Recent rains have filled basins that were previously dry due to drought-like conditions in late summer, and water levels are up on many of the marshes and lakes in the region. Hunters should be prepared to deal with wetter than average conditions if they are hunting in or need to cross lowland areas.
In general, hunters will be able to harvest more deer. In several permit areas the designations changed to allow more overall harvest. Some permit areas moved from a designation of lottery, which requires hunters to apply in advance to shoot an antlerless deer, to a hunters choice designation that allows a hunter to use one license to shoot either a buck or antlerless deer.
Other permit areas changed designations from hunters choice to managed. In permit areas designated as managed, hunters can harvest two deer through use of a regular license and a bonus antlerless permit. Permit areas that did stay in the lottery designation this year may have more permits available than in previous years.
Northeast deer report
Dave Olfelt, northeast region wildlife manager
Three consecutive, relatively mild winters have contributed to good fawn production and high numbers of twin births. Snow depth was moderate throughout much of the region and a relatively early green-up of forage has supported deer that appear to be in excellent physical condition.
Where good habitat exists, deer populations are approaching or are at established population goals. While deer are not evenly distributed within permit areas because of habitat differences and varying levels of hunting pressure, harvest regulations have relaxed in many northern Minnesota permit areas to allow more deer harvest. Duluth, several Iron Range cities and some state parks continue to hold special hunts to reduce deer numbers.
Rain and wet conditions have persisted throughout much of the fall season. Hunters may find water in areas that are typically dry this time of year and forest road access may be difficult or impassable in some locations.
Hunters in far northeastern Minnesota’s primary moose range should review the new deer permit area maps for boundary and numbering changes.
Central deer report
Jami Markle, assistant central region wildlife manager
“Deer are everywhere” is a common refrain across the central region this fall. Deer populations seem to have bounced back from a decline following the severe winter of 2013-2014.
In fact, many deer permit areas in the region have met or are above population goals, meaning more permits will be available this fall. With rebounding deer populations and ample hunter opportunities, wildlife managers are anticipating a strong harvest in 2017.
Deer look healthy as they shed their reddish summer coats for the more muted gray-brown tones that will carry them through the winter. Summer habitat conditions were ideal with an excellent growing season and plentiful native forage and cover. Does with twin fawns seem to be the norm rather than the exception this year.
Wildlife managers and landowners have noted an abundant acorn crop in the central and southeast portion of the region this fall which will keep deer feeding and browsing in the oak woods.
Wet conditions in late September and early October have postponed agricultural harvest so hunters may see standing crops well into the firearms season. Fall leaf drop is reported to be later than normal in the southern part of the state, but by early November sightlines should be opened up and the forest floor will have a new layer of fallen leaves. Buck scrapes and rubs are starting to appear and hunters can expect to see deer movement and patterns change as the rut approaches.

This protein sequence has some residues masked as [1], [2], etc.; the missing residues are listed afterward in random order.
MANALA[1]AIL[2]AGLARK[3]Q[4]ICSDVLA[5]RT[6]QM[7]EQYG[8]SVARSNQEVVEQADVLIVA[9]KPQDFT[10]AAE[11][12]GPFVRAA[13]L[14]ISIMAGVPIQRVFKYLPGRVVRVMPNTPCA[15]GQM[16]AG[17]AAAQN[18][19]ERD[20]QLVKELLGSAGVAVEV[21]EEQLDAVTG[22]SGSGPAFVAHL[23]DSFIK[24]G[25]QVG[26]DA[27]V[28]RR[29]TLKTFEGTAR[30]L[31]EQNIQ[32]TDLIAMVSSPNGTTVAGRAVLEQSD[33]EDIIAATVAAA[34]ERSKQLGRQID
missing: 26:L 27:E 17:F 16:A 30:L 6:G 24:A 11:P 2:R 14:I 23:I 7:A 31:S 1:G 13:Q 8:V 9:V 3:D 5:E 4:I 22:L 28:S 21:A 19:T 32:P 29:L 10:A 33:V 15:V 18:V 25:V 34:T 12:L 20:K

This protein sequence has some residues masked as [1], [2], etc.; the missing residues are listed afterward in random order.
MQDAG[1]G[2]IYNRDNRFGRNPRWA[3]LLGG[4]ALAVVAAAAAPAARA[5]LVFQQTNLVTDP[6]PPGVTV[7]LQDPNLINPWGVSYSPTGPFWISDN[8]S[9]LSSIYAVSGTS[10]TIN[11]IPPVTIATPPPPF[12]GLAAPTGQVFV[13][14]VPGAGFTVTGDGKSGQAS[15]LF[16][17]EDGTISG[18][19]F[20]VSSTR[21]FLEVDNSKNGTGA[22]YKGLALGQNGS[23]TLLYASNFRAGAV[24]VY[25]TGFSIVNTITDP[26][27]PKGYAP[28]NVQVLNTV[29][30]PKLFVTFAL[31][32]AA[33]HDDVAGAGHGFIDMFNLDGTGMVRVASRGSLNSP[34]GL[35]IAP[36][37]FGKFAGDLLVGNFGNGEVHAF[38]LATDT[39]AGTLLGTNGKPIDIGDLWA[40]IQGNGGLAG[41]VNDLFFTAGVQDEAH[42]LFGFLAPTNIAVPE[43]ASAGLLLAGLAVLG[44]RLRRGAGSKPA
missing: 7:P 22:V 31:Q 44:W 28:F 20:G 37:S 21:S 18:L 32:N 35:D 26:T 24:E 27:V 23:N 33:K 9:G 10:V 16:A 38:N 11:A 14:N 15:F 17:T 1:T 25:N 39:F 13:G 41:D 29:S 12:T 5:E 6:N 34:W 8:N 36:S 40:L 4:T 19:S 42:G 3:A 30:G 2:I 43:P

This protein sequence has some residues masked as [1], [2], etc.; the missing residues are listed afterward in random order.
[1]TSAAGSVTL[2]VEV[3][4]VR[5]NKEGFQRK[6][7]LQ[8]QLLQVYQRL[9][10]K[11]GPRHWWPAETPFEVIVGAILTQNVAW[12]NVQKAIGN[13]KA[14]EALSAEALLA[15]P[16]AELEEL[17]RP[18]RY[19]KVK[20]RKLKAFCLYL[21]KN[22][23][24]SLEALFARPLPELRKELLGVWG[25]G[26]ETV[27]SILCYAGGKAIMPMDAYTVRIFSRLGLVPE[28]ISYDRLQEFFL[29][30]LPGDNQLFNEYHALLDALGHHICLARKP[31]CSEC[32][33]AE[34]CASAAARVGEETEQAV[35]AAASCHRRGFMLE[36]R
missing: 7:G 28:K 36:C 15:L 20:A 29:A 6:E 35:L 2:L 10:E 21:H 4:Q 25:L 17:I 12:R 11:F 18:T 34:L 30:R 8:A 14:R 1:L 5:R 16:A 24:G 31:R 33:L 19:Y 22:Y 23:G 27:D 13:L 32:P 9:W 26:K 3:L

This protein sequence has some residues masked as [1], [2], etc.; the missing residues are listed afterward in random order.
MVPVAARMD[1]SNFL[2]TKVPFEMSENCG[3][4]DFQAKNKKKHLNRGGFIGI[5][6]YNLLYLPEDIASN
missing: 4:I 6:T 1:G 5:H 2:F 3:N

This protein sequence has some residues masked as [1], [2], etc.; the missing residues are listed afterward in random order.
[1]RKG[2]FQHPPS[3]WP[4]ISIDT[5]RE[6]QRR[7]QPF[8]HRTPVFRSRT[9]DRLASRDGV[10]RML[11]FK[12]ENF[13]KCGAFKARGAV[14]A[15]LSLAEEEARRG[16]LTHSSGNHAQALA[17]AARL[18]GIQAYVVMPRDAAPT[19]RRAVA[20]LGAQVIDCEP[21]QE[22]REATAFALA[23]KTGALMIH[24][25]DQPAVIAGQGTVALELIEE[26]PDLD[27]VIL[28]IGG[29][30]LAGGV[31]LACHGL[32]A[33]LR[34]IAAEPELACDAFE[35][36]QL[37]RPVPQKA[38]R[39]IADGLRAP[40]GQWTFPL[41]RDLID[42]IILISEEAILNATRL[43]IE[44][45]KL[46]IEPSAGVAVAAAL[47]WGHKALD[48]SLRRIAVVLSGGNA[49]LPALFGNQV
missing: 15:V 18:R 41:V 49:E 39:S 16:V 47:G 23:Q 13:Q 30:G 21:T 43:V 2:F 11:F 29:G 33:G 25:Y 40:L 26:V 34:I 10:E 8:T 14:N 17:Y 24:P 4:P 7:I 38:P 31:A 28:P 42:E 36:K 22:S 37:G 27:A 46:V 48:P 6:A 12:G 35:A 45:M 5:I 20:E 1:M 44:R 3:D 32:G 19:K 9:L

Many permit areas in the central region are designated as managed this year, allowing harvest of two deer through the use of a regular license and a bonus antlerless permit. Five permit areas are designated as intensive, which allows for harvest of three deer using additional bonus permits. There are additional harvest opportunities in the 601 metro deer management area and the 603 chronic wasting disease management zone, both of which offer harvest of an unlimited number of antlerless deer.
Southwest deer report
David Trauba, southwest region wildlife manager
Two consecutive mild winters coupled with past conservative harvest strategies have allowed deer numbers to increase throughout southwestern Minnesota. In addition, wildlife managers reported good fawn production. As a result, more antlerless permits were provided for this fall’s hunting season. However, permits numbers continue to be low in select permit areas, mostly in extreme southwest, due to the loss of Conservation Reserve Program acres. Managers in these permit areas are having a difficult time increasing deer numbers due to limited habitat availability.
Conversely, hunters need to be aware that permit areas 281 and 290 moved to a hunters choice designation for the first time due to an abundance of deer along the Minnesota River corridor.
Two wild cards for hunters will be the amount of standing crops and river flooding. Historically the amount of standing crops drives opening weekend hunter harvest along with weather conditions. Large rainfall amounts in mid-October have resulted in flooded fields and river flooding. Crop harvest is behind schedule but this can change very quickly so it is too early to predict what amount of crops will be in the field, if any, before opening day. However, hunters should prepare for high water in select river corridors; the high water can influence deer use of these habitats. Many deer have been forced out of the river valleys into the surrounding uplands. As always, hunters need to scout and adapt to conditions.